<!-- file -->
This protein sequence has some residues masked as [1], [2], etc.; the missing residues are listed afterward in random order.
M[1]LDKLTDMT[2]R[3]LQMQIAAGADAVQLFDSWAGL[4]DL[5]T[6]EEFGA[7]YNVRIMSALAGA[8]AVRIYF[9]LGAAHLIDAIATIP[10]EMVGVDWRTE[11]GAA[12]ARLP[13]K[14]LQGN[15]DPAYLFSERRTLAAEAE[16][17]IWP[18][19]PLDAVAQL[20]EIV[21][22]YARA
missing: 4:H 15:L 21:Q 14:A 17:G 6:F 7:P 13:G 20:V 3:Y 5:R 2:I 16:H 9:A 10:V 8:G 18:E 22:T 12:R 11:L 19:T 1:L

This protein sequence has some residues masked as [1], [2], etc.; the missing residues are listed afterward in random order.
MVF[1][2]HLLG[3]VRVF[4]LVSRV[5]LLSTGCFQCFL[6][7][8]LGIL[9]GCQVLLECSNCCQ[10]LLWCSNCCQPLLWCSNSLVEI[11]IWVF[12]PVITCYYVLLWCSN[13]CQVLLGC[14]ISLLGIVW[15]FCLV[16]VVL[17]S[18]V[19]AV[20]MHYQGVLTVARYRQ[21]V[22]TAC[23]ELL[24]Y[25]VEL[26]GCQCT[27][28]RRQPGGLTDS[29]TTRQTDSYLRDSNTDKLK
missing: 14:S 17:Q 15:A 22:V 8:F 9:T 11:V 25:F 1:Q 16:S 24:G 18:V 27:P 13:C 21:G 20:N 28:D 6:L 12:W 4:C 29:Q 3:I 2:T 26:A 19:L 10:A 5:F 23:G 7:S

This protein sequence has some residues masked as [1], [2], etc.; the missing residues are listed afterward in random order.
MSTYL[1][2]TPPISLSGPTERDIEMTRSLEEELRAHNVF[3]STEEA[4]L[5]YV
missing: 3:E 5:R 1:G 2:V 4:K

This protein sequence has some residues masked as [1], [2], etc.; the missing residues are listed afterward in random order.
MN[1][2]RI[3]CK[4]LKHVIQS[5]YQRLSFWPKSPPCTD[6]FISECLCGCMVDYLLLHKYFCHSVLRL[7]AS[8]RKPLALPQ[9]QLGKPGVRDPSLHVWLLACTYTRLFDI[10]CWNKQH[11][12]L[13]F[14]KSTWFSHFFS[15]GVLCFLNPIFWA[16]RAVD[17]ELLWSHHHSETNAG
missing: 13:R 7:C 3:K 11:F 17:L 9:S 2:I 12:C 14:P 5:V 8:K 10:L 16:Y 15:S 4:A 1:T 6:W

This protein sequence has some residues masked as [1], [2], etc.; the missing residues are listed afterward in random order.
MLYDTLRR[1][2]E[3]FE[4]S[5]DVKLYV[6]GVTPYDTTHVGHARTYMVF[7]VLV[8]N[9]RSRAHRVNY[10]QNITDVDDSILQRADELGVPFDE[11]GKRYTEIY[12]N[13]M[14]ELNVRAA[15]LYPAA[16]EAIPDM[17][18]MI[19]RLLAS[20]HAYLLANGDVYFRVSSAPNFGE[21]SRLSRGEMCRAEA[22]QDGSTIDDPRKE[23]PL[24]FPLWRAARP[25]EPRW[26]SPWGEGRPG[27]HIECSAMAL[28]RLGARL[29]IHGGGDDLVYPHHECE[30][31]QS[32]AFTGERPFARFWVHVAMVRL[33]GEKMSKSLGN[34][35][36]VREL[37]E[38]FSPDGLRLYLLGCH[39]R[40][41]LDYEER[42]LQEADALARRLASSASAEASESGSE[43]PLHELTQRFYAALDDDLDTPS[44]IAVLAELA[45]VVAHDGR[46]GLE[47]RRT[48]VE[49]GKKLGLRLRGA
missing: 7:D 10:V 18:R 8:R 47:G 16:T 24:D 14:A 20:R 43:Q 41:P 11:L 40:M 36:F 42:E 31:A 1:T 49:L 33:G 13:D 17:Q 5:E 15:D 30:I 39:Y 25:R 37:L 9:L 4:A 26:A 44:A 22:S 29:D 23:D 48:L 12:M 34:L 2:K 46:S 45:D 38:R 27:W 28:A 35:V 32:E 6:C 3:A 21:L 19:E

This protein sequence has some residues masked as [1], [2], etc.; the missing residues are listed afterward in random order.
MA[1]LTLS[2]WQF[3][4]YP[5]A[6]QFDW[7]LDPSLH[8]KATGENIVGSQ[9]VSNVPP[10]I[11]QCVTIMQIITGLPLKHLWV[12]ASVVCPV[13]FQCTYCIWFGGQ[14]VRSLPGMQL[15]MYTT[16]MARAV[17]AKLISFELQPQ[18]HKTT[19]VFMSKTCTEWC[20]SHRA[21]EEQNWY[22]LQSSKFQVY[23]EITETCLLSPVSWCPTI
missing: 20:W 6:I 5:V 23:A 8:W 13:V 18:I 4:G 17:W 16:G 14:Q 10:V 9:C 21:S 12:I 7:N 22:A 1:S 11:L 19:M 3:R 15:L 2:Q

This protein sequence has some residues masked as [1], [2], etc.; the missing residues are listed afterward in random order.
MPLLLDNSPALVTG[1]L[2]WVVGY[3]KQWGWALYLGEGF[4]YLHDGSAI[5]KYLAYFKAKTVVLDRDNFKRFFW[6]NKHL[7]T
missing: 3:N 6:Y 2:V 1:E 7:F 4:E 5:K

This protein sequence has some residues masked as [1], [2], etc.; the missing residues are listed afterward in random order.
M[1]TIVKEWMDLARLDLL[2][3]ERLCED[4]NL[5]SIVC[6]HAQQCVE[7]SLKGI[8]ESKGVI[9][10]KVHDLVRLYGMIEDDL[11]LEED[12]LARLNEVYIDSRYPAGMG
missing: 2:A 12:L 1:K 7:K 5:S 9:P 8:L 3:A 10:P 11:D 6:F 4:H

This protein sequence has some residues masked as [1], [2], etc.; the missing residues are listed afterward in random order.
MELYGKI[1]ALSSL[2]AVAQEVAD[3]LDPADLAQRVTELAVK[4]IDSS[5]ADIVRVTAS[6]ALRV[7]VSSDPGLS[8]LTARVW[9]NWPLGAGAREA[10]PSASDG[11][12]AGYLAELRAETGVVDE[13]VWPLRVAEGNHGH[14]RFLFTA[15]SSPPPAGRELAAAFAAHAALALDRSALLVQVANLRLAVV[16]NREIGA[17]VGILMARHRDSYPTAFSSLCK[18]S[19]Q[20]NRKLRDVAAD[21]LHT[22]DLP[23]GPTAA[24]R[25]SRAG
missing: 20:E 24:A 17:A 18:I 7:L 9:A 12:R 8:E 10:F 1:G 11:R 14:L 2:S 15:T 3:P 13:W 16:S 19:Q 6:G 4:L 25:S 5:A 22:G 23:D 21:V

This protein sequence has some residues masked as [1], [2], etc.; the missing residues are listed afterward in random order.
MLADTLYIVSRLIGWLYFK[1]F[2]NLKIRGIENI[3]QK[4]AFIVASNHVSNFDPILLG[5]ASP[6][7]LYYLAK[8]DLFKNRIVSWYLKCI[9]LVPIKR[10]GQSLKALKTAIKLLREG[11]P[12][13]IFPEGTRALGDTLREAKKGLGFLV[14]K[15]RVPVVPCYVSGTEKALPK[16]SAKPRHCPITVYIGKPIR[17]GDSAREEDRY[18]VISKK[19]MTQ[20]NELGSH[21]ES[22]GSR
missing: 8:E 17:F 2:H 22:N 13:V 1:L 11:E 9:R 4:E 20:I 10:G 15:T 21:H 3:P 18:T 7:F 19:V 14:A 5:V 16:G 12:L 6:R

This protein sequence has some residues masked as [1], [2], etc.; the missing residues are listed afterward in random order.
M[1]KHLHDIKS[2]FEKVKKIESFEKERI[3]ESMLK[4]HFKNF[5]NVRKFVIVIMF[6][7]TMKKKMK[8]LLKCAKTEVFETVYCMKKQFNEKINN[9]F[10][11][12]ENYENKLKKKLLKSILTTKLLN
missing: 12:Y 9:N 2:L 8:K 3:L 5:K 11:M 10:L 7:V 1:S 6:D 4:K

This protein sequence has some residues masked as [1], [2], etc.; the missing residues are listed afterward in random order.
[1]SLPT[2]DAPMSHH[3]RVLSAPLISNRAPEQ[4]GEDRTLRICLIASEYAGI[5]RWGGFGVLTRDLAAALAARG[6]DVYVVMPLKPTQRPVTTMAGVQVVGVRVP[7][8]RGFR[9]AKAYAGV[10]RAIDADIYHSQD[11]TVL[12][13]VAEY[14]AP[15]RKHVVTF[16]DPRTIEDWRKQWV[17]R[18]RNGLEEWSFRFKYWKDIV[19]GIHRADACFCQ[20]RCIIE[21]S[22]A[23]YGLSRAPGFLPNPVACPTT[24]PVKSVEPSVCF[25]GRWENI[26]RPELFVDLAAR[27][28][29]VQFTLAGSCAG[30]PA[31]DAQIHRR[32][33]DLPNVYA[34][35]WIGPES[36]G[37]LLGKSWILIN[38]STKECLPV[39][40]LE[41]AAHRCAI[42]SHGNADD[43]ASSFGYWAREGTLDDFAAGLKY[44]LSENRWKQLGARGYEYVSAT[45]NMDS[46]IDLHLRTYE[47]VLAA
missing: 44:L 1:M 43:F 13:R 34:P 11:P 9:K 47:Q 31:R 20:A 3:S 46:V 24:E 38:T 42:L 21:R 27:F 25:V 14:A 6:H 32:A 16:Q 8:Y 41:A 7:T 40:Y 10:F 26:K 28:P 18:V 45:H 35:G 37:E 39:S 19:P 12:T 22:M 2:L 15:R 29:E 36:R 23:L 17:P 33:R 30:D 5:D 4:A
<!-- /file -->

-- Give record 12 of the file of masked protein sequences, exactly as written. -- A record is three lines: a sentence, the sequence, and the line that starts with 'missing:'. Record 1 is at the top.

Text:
This protein sequence has some residues masked as [1], [2], etc.; the missing residues are listed afterward in random order.
[1]SLPT[2]DAPMSHH[3]RVLSAPLISNRAPEQ[4]GEDRTLRICLIASEYAGI[5]RWGGFGVLTRDLAAALAARG[6]DVYVVMPLKPTQRPVTTMAGVQVVGVRVP[7][8]RGFR[9]AKAYAGV[10]RAIDADIYHSQD[11]TVL[12][13]VAEY[14]AP[15]RKHVVTF[16]DPRTIEDWRKQWV[17]R[18]RNGLEEWSFRFKYWKDIV[19]GIHRADACFCQ[20]RCIIE[21]S[22]A[23]YGLSRAPGFLPNPVACPTT[24]PVKSVEPSVCF[25]GRWENI[26]RPELFVDLAAR[27][28][29]VQFTLAGSCAG[30]PA[31]DAQIHRR[32][33]DLPNVYA[34][35]WIGPES[36]G[37]LLGKSWILIN[38]STKECLPV[39][40]LE[41]AAHRCAI[42]SHGNADD[43]ASSFGYWAREGTLDDFAAGLKY[44]LSENRWKQLGARGYEYVSAT[45]NMDS[46]IDLHLRTYE[47]VLAA
missing: 44:L 1:M 43:F 13:R 34:P 11:P 9:K 47:Q 31:R 20:A 3:S 46:V 24:E 38:T 42:L 21:R 27:F 25:V 14:A 6:H 32:A 16:Q 8:Y 41:A 7:T 40:Y 10:F 26:K 28:P 18:V 45:H 35:G 37:E 39:S 19:P 12:T 22:M 2:L 15:R 29:E 36:R 23:L 17:P 33:R 30:D 5:D 4:A